Gayatri Chakravorty Spivak
With a Foreword by Lara Choksey
5.5 x 7.75 inches, 200pp. November 2014
ISBN : 9780857422088
Rs 595.00 (HB)
Throughout her distinguished career, Gayatri Chakravorty Spivak has sought to locate and confront shifting forms of social and cultural oppression. As her work shows, the best method for doing so is through extended practice in the ethics of reading.
In Readings, Spivak elaborates a utopian vision for the kind of deep and investigative reading that can develop a will for peaceful social justice in coming generations. Through her own analysis of specific works, Spivak demonstrates modes in which such a vision might be achieved. In the examples here, she pays close attention to signposts of character, action, and place in J. M. Coetzee’s Summertime and Elizabeth Gaskell’s North and South. She also offers rereads of two of her own essays, addressing changes in her own thinking and practice over the course of her career. Now in her fifth decade of teaching, Spivak passes on her lessons through anecdote, interpretation, warning, and instruction to students and teachers of literature. She writes, “I urge students of English to understand that utopia does not happen, and yet to understand, also, their importance to the nation and the world. Indeed, I know how hard it is to sustain such a spirit in the midst of a hostile polity, but I urge the students to consider the challenge.”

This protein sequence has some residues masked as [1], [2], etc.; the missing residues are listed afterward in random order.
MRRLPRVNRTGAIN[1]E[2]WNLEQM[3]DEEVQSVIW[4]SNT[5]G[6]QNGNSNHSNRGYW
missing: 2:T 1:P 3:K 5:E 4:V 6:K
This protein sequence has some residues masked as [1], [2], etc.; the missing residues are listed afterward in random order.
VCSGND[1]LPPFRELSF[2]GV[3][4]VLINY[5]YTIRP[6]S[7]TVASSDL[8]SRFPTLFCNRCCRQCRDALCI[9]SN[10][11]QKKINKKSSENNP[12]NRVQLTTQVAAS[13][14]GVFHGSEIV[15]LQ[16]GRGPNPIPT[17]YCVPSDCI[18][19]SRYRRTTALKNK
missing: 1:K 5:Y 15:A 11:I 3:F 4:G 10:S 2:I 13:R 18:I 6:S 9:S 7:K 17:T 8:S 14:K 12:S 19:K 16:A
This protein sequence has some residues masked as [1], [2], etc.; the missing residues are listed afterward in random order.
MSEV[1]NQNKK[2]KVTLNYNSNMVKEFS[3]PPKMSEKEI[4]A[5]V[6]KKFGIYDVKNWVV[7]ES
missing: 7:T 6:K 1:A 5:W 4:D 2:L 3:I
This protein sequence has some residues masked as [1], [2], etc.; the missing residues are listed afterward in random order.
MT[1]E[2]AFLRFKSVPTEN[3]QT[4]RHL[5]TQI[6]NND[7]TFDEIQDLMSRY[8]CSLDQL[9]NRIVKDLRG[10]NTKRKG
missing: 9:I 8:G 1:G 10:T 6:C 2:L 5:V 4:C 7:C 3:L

Gayatri Chakravorty Spivak, Avalon Foundation Professor in the Humanities and Director of the Center for Comparative Literature and Society at Columbia University, teaches English and the politics of culture. Author of Myself Must I Remake (1974), In Other Worlds (1987), The Post-Colonial Critic (1988), Outside in the Teaching Machine (1993), A Critique of Postcolonial Reason (1999), and Death of a Discipline (2003), she has also translated Jacques Derrida’s Of Grammatology (1976) and Mahasweta Devi’s Imaginary Maps (1994), Breast Stories (1997), Old Women (1999), and Chotti Munda and His Arrow (2002). Spivak’s work has been translated into all the major European and Asian languages.